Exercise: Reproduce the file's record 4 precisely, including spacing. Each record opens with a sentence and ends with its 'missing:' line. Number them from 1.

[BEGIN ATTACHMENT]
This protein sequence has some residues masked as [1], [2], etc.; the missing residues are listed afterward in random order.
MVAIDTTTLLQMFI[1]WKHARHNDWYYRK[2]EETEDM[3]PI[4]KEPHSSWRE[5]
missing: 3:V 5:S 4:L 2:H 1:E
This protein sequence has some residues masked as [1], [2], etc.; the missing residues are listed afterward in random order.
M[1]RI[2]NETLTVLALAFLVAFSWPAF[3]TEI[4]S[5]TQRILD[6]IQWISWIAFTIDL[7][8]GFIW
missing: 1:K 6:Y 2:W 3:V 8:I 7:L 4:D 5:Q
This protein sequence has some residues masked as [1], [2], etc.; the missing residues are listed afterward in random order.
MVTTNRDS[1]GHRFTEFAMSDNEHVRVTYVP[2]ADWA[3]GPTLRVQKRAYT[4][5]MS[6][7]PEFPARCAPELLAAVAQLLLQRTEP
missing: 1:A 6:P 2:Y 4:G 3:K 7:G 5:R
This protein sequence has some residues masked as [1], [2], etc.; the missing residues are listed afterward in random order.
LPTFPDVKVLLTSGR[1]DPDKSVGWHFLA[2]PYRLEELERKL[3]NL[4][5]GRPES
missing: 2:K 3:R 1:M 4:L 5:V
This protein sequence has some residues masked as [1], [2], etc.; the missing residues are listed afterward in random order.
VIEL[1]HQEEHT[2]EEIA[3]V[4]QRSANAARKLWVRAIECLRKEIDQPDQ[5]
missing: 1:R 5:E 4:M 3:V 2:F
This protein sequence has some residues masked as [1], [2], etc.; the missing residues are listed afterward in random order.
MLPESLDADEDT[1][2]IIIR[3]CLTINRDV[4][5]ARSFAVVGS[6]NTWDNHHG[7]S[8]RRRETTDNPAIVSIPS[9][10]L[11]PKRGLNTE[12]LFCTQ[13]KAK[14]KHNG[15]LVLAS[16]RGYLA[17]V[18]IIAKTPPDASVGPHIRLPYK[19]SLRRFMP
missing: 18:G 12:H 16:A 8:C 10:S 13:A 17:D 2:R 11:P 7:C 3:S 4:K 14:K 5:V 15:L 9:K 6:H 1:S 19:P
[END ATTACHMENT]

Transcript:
This protein sequence has some residues masked as [1], [2], etc.; the missing residues are listed afterward in random order.
LPTFPDVKVLLTSGR[1]DPDKSVGWHFLA[2]PYRLEELERKL[3]NL[4][5]GRPES
missing: 2:K 3:R 1:M 4:L 5:V